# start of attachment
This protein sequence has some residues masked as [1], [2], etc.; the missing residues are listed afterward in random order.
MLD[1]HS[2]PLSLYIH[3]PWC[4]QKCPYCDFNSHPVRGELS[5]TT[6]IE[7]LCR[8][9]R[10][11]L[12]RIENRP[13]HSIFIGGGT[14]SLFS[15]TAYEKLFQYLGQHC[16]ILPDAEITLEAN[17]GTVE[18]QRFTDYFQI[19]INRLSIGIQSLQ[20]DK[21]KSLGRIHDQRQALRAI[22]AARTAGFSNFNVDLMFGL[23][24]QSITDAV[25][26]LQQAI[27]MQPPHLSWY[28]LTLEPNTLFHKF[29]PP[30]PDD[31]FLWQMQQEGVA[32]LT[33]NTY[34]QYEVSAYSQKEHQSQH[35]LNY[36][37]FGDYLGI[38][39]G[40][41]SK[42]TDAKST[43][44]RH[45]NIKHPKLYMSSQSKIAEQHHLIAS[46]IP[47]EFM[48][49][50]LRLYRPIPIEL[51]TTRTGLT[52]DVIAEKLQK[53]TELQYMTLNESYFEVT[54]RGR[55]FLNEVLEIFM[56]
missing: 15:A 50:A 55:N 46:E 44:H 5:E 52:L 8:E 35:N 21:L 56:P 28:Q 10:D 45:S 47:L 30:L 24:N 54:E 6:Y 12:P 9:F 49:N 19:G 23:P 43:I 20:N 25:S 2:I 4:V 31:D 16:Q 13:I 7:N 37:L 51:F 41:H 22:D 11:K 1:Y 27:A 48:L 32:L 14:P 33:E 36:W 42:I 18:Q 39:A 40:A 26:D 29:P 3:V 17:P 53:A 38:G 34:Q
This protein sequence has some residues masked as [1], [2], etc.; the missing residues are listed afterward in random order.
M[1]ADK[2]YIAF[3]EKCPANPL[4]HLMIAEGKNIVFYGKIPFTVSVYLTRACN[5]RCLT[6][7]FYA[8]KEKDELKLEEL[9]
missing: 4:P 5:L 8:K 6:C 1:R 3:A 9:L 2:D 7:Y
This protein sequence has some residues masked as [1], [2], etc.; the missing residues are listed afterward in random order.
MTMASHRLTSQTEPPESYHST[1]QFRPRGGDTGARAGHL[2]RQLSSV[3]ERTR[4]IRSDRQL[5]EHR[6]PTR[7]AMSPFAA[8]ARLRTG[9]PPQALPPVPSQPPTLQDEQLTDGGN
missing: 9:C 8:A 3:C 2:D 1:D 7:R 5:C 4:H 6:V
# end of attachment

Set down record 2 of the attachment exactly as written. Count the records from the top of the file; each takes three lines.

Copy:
This protein sequence has some residues masked as [1], [2], etc.; the missing residues are listed afterward in random order.
M[1]ADK[2]YIAF[3]EKCPANPL[4]HLMIAEGKNIVFYGKIPFTVSVYLTRACN[5]RCLT[6][7]FYA[8]KEKDELKLEEL[9]
missing: 4:P 5:L 8:K 6:C 1:R 3:A 9:L 2:D 7:Y